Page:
A mobile ammunition distribution system design on the battlefield
Karaşan, Oya Ekin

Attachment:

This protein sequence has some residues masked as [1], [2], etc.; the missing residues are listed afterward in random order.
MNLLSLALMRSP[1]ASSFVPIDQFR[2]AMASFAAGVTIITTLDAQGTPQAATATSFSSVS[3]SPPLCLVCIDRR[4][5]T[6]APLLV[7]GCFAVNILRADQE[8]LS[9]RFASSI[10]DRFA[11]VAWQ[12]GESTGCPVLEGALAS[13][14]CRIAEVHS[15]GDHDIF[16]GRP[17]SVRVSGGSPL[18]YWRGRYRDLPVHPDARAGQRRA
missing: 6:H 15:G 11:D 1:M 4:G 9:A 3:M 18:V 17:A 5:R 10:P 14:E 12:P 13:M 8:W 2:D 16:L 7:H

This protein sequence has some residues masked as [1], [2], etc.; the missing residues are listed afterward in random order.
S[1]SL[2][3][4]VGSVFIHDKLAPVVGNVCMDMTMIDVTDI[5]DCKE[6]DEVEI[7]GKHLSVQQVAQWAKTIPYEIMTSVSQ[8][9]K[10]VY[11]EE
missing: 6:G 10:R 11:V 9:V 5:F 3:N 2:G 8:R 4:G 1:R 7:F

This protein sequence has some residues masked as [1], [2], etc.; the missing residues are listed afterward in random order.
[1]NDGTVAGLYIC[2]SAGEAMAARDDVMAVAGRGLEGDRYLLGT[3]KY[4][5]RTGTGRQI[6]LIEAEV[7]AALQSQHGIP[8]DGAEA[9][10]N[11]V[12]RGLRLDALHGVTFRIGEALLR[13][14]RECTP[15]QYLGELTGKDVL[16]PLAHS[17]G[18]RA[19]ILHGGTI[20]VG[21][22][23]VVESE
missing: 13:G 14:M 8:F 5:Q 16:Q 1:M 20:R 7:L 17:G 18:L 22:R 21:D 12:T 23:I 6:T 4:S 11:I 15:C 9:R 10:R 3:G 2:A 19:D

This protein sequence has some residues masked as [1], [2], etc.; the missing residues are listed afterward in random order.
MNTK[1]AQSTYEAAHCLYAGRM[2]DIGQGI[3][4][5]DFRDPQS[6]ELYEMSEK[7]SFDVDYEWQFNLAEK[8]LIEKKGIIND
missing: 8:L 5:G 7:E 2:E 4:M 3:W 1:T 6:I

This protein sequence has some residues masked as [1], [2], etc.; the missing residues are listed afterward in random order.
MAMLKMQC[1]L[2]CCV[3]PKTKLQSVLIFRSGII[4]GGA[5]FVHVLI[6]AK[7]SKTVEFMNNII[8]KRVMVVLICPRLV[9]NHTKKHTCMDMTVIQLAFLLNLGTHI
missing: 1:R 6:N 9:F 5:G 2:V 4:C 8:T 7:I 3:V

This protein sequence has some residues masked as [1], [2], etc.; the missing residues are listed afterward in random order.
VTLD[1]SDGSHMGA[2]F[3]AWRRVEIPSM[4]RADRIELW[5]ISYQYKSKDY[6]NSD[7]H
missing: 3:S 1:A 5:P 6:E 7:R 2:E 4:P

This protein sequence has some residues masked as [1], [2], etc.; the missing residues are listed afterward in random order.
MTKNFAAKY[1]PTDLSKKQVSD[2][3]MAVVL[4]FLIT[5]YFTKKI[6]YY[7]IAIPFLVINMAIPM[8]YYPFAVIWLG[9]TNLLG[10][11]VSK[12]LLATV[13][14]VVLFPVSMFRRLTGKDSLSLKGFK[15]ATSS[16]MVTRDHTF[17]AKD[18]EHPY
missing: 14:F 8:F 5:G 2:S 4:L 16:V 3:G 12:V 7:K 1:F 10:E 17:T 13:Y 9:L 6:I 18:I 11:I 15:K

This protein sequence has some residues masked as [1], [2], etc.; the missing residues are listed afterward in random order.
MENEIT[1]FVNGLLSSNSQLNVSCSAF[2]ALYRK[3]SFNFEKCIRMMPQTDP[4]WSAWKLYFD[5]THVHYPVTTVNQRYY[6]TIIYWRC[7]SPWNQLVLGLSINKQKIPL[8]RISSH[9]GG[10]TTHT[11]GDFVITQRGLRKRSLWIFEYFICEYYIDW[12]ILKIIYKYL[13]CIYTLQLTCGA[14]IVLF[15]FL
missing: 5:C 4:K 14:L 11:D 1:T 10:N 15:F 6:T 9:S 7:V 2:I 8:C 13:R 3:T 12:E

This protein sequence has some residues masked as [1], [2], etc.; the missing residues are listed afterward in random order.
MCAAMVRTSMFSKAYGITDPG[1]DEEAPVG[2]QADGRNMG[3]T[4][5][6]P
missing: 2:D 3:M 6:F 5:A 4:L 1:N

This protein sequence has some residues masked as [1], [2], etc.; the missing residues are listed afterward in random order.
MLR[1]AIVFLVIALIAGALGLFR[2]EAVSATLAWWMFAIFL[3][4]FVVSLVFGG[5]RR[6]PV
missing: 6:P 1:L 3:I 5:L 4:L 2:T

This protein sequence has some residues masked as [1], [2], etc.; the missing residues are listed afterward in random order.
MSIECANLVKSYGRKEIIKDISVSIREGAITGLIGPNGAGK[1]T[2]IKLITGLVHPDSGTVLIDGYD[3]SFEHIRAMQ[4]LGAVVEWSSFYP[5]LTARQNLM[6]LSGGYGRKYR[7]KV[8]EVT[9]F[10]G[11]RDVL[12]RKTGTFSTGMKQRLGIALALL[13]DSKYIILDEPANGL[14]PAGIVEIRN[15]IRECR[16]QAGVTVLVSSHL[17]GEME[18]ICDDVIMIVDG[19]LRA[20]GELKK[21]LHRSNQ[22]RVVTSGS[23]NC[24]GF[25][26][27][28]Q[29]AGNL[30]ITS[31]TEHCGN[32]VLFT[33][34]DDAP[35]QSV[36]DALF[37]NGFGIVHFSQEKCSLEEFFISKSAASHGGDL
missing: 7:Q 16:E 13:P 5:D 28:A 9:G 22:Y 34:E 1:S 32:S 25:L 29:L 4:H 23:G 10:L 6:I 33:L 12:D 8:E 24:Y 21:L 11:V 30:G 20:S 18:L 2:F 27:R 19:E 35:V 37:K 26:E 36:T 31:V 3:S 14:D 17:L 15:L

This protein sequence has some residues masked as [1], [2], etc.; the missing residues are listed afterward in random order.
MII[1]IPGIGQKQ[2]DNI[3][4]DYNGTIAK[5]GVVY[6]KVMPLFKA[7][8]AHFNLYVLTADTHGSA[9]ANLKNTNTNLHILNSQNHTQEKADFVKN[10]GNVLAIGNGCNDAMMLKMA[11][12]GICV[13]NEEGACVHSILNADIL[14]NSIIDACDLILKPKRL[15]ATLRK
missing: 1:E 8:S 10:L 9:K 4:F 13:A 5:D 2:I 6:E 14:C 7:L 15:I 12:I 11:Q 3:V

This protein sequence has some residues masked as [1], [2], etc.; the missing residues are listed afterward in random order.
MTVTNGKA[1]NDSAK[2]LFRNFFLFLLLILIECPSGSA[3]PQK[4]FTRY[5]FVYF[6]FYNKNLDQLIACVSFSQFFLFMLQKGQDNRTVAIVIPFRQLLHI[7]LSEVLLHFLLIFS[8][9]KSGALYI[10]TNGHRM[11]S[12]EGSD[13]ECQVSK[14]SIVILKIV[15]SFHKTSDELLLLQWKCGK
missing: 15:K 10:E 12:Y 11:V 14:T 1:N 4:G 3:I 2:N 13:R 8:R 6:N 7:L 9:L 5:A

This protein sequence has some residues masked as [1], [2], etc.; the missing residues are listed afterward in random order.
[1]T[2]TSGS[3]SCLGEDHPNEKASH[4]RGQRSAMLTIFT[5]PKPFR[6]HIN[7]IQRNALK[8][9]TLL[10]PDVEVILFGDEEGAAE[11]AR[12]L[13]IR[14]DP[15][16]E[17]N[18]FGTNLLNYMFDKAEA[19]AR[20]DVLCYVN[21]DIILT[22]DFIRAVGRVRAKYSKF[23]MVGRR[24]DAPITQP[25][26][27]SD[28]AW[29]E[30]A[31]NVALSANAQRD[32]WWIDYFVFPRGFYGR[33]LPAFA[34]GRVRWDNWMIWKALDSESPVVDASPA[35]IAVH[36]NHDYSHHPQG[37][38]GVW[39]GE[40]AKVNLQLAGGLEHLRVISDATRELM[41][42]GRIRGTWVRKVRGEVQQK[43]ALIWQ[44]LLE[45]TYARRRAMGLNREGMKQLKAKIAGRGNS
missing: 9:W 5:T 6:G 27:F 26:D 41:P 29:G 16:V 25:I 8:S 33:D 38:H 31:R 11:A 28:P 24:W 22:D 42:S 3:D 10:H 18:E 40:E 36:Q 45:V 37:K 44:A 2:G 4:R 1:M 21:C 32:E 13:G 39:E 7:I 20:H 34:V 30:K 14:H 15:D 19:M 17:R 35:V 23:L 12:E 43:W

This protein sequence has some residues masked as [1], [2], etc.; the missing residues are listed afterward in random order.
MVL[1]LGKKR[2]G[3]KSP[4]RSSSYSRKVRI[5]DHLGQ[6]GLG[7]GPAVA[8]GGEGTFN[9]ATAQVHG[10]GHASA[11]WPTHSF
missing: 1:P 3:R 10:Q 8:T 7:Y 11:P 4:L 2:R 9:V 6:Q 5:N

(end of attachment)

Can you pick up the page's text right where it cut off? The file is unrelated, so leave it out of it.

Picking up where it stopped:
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Ammunition has been the most prominent factor in determining the outcome of combat. In this dissertation we study a military logistics problem in which ammunition requirements of the combat units, which are located on the battle- field, are to be satisfied in the right amount when and where they are needed. Our main objective is to provide a decision support tool that can help plan ammunition distribution on the battlefield. We demonstrate through an extensive literature review that the existing models are not capable of handling the specifics of our problem. Hence, we propose a mathematical programming model considering arc-based product-flow with O(n 4 ) decision variables and constraints. The model is a three-layer commodity-flow location routing formulation that distributes multiple products, respects hard time windows, allows demand points to be supplied by more than one vehicle or depot, and locates facilities at two different layers. We then develop a new mathematical programming model with only O(n 3 ) decision variables and constraints by considering node-based product-flow. We derive several valid inequalities to speed up the solution time of our models, illustrate the performance of the models in several realistically sized scenarios, and report encouraging results. Based on these mathematical models we propose two three-phase heuristic methods: a routing-first location-second and a location- first routing-second heuristic. The computational results show that complex real world problems can effectively be solved in reasonable times with the proposed heuristics. Finally, we introduce a dynamic model that designs the distribution system in consecutive time periods for the entire combat duration, and show how the static model can be utilized in dynamic environments.